Is your business recipe using the right ingredients?

I was working with an organization on its annual plan and budget. The year just ending hadn’t been bad, but they did want to make some changes and grow in the coming year. This was reflected in their plan, but when we got to the budget, they just increased everything by a fixed percentage – from top-line revenue to every expense category. I told them this story:
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I was working with an organization on its annual plan and budget. The year just ending hadn’t been bad, but they did want to make some changes and grow in the coming year. This was reflected in their plan, but when we got to the budget, they just increased everything by a fixed percentage – from top-line revenue to every expense category. I told them this story:

You bake a cake, and it isn’t bad, but it doesn’t taste quite right, and it isn’t big enough, so you decide to bake another, larger cake. You get a bigger bowl, and a bigger mixing spoon, and you take the same recipe you used on the last cake and increase each ingredient by precisely 50%.

When the cake comes out of the oven, will you be surprised when it tastes just like the first cake?

But we do this in our businesses frequently. We have thousands of inputs to our businesses and perhaps dozens of outputs. It is common that we want different, bigger, and better outputs, but all too often we are reluctant to change the inputs. Remember, if we want the outputs to change, we must change the inputs.

Input + Input = Output

Taking the metaphor a step further, we must remember that, for a recipe to be successful, it must have widely varied ingredients. If we take a cup of flour, add two more cups of flour, mix thoroughly, we end up with, you guessed it, flour. So it is in business. Consider the people in your business, for instance. If we are all the same, the recipe just doesn’t work. As someone once said,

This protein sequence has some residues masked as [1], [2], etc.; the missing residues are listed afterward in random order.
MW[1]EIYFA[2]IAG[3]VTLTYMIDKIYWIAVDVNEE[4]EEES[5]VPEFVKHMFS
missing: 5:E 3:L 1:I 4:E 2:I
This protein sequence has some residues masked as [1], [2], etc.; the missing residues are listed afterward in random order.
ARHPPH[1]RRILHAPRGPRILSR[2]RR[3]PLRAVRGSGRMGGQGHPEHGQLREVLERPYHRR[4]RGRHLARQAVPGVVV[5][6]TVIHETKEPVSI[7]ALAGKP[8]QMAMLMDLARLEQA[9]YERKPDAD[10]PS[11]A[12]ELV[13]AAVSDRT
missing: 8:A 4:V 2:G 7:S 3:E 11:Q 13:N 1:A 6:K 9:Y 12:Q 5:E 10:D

"If you and I are the same, one of us is unnecessary”

Consider also that each ingredient, by itself, does not necessarily taste all that good. Flour is not all that tasty by itself. And have you ever tasted a teaspoon of baking powder or baking soda? It is not pleasant. Similarly, a company that focuses almost exclusively on advertising, or on product innovation, or on treating its employees well, will produce results that are likely not consistently desirable or sustainable. Each of those elements is important, but by themselves, they are not enough.

Some questions to ask yourself:

  • Have you stepped backed to taste the outcomes of your recipe lately? This can take the form of talking to customers, trying out the products you sell, walking into your own store with a fresh set of eyes (or get someone truly objective to do it for you), or using the services of your company yourself.
  • If your results (such as the outcomes mentioned above, or perhaps financial or strategic outputs) are not optimum, what “inputs” can you or should you alter? Are there some that are over- or under-represented? Do you need to add some new spice?
  • If your results are not optimum, what “inputs” should you eliminate?
  • Whether it be key functions of your organization, elements of the marketing mix, or people on your team, do you have the proper ingredients in your recipe, and are you using them in the proper proportions?

© Ascent Advising 2006 (reprinted exclusively by SNEWS® with permission)

Dave Bartholomew is a principle with Ascent Advising, providing wide-ranging business advisory services to companies around the globe. His 30 years in leadership roles in the outdoor industry equip him well for coming alongside business owners and executive teams in moving their companies ever upward. His popular email newsletter, “Adages from Ascent”, brings to light vital and innovative concepts for running a business. For a free subscription, and to view past issues of the newsletter, visit AscentAdvising.com and follow the link for “Adages from Ascent”. Dave can be reached at Dave@AscentAdvising.com or 206-669-7055.

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